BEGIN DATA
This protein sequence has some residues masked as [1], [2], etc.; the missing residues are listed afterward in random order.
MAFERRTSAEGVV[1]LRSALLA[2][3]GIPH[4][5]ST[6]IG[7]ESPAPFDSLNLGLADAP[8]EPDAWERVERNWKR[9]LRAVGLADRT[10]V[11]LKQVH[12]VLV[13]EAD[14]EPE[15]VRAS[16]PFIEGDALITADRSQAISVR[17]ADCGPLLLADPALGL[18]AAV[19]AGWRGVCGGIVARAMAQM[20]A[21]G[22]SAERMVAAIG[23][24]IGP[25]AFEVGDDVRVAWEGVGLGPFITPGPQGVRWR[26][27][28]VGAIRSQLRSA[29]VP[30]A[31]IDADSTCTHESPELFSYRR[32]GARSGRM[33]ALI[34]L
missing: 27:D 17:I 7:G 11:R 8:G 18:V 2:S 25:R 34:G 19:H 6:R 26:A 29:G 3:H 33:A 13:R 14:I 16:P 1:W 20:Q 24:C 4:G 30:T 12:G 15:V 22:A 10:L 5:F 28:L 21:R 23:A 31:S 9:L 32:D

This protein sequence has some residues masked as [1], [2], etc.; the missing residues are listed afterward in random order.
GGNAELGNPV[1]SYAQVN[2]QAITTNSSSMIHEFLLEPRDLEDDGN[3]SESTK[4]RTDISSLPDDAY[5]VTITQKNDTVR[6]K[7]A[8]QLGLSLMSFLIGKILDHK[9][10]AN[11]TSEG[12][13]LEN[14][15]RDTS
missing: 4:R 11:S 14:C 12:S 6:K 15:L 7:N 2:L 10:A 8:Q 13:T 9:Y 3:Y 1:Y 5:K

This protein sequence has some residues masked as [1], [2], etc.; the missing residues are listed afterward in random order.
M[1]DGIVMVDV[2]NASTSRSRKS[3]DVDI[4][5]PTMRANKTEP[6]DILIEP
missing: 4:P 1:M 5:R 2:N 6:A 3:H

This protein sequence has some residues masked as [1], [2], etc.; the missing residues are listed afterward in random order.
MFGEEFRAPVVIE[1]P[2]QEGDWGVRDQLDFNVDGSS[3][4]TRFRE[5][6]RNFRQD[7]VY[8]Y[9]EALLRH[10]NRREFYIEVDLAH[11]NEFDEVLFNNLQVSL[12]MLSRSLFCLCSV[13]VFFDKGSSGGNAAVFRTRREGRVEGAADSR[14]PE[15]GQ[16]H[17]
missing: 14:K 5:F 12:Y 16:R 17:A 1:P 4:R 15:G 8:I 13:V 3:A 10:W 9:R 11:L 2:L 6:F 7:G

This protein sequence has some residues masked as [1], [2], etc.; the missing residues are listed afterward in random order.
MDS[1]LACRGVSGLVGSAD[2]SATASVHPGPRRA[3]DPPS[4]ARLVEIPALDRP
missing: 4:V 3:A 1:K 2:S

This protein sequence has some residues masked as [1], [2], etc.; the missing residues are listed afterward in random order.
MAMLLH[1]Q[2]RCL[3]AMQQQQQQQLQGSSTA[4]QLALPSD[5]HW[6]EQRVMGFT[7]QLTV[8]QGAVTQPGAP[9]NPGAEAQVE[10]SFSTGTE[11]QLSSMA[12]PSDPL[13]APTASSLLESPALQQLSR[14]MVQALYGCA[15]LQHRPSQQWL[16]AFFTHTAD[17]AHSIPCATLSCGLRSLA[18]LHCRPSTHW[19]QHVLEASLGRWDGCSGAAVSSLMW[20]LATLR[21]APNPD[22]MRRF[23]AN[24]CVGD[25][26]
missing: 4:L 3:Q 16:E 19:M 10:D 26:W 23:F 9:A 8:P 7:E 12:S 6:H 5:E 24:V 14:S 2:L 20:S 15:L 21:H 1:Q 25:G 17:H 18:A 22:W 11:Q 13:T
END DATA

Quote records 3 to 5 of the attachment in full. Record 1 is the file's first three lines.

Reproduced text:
This protein sequence has some residues masked as [1], [2], etc.; the missing residues are listed afterward in random order.
M[1]DGIVMVDV[2]NASTSRSRKS[3]DVDI[4][5]PTMRANKTEP[6]DILIEP
missing: 4:P 1:M 5:R 2:N 6:A 3:H

This protein sequence has some residues masked as [1], [2], etc.; the missing residues are listed afterward in random order.
MFGEEFRAPVVIE[1]P[2]QEGDWGVRDQLDFNVDGSS[3][4]TRFRE[5][6]RNFRQD[7]VY[8]Y[9]EALLRH[10]NRREFYIEVDLAH[11]NEFDEVLFNNLQVSL[12]MLSRSLFCLCSV[13]VFFDKGSSGGNAAVFRTRREGRVEGAADSR[14]PE[15]GQ[16]H[17]
missing: 14:K 5:F 12:Y 16:R 17:A 1:P 4:R 15:G 8:I 13:V 3:A 10:W 9:R 11:L 2:L 6:F 7:G

This protein sequence has some residues masked as [1], [2], etc.; the missing residues are listed afterward in random order.
MDS[1]LACRGVSGLVGSAD[2]SATASVHPGPRRA[3]DPPS[4]ARLVEIPALDRP
missing: 4:V 3:A 1:K 2:S